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The End of the Sampler

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28 July 2010

The End of the Sampler

I’ve learnt so much doing the first half of the sampler.
It’s hard to continue, in a way, because I see so many mistakes that I’ve made.
Primarily, I’ve used too many different colours. I should have only used a few colours, and 3-4 different shades of that colour.
Melinda Sherbring (Baroness Eowyn Amberdrake in the SCA) discusses this and other issues in a critique of my sampler at Sampler_Review_by_Melinda_Sherbring
which is an educational read in itself.
Also, being a self-design and the first one of this nature that I’ve done, motifs are ending up way way too close together.
The other thing is that it’s turning out to be basically a spot sampler, hanging off a vine. I’m wondering whether I should have used the vine at all, and just done a spot sampler.
At least it would be more historically accurate as a design, instead of being this strange hybrid

I really don't feel that I can spend another year on the piece in order to complete it.

BUT the entire point of doing this sampler was to learn. To do as many different techniques as possible. And I have learnt heaps and heaps. And there are some motifs that I just love and am very proud of. :-)

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Blogger Liadain said...

One reason I love blackwork - I can stick with "classic" and NOT have to make decisions about color.
Editing colors down to a more "historic" palette is HARD, with the gazillions of choices we have at our fingertips today!:-)

Your sampler is a sampler in the truest sense - a record, as you went along, of designs you loved and stitches/techiniques you learned. It's beautiful!

Wednesday, July 28, 2010  
Blogger Gina-B said...

Here! Here! I totally agree with Liadain - a real sampler is for the embroiderer to learn from - a record of what works (and what doesn't).

Yours is beautiful, and everytime you look at it in the future you will be able to remember your journey of discovery!

Thursday, July 29, 2010  
Blogger Ruth O'Leary said...

Don't be so hard on yourself - this is *your* design, not a dry historical exercise, and it's beautiful as it is. Be proud of yourself - you deserve to be!

Thursday, July 29, 2010  
Blogger Marcy said...

Hello, this is my first comment here, so you can take it with a grain of salt ...

It sounds to me that you have learned alot from your sampler. Personally, I would finish it because it's a sampler and a record of your learning journey.

Actually, I think it's gorgeous. I love all the bold, bright colors (even if they aren't historically accurate). I hope you continue with it. I have enjoyed watching it grow. The bugs are great!

Thursday, July 29, 2010  
Anonymous Rachel said...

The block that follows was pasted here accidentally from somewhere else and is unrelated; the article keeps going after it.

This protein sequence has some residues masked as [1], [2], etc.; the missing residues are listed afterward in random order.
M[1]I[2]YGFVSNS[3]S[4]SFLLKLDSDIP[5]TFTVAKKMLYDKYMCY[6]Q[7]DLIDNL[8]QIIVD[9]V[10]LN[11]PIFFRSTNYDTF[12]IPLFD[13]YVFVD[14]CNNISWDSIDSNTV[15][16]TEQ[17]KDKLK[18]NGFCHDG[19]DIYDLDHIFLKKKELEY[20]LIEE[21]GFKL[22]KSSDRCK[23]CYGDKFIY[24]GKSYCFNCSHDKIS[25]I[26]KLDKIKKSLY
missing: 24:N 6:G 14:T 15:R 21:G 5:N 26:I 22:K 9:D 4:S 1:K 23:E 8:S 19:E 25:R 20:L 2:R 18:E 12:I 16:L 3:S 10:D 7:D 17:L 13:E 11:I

It's a gorgeous piece of work, and it will be so pleasing to look back and see what you have learnt!

Friday, July 30, 2010  
Blogger Juels said...

I thought I'd left a comment earlier, but doesn't appear so. The critique has some good information to keep in mind for future projects and some great tips, especially if you are entering a piece in a contest, or strictly adhering to history (as we know it). Since you refer to it in this post, I will tell you what a juror for handwoven entries told a group of us. Its all subjective and depends on the juror. That said, the information is still valuable and as she says, you can take what she says and apply it on future items, or not.

You have always referred to this as an historical sampler and it is a beautiful piece of work. You have learned a lot of information, and you have shared it with us so we, too, can learn (always a sign of a generous person)along with you. To stop now would only stop this process, especially for you,and more importantly, your sampler would languish. Did you really spend all this time, energy and cost to stop now? Continue, by all means. You may be surprised by how much more you learn!

Saturday, July 31, 2010  
Anonymous meri said...

Yes! you have all the reasons to be proud of your historical sampler. For me it is beautiful - i wish i could embroider that way. Really.

Tuesday, August 03, 2010  
Blogger Susan Elliott said...

I can't tell you how many historical samplers that hang in museums that I ADORE that don't meet your rules! A Ton!!! They have mistakes too...they use more than the "right" number of colors.

I LOVE your sampler because it is you. It has your character in every color that was selected. It has your love of embroidery and your unbelievable quest for knowledge sewn into every stitch. There is so much more to our embroidery than what you "see" with your has your soul, your energy, your thoughts and concerns as you stitched it. Honor it.

Come on. You know reproduction sampler people are constantly charting the "mistakes" on the historical samplers so that they will be "genuine" --

I can totally see the day 200 years from now when your piece is being auctioned off for tons of money...and someone will chart it and sell it...mistakes and all.

I have honored your sampler every time I've come to visit and made a comment.

Now it's your turn.

(Sorry, I got on my soap box...*blush)

Tuesday, August 03, 2010  
Blogger JoWynn Johns said...

Megan, after being absent for more than a year, I am delighted to see the progress you've made on your sampler. The overall effect is so stunning, so rich, that only viewers looking for imperfections would notice any. Moreover, you've shared your learning, so that you've been teaching as you go. That's a great contribution to the rest of us. I second Susan's message to you.

Tuesday, August 16, 2011  

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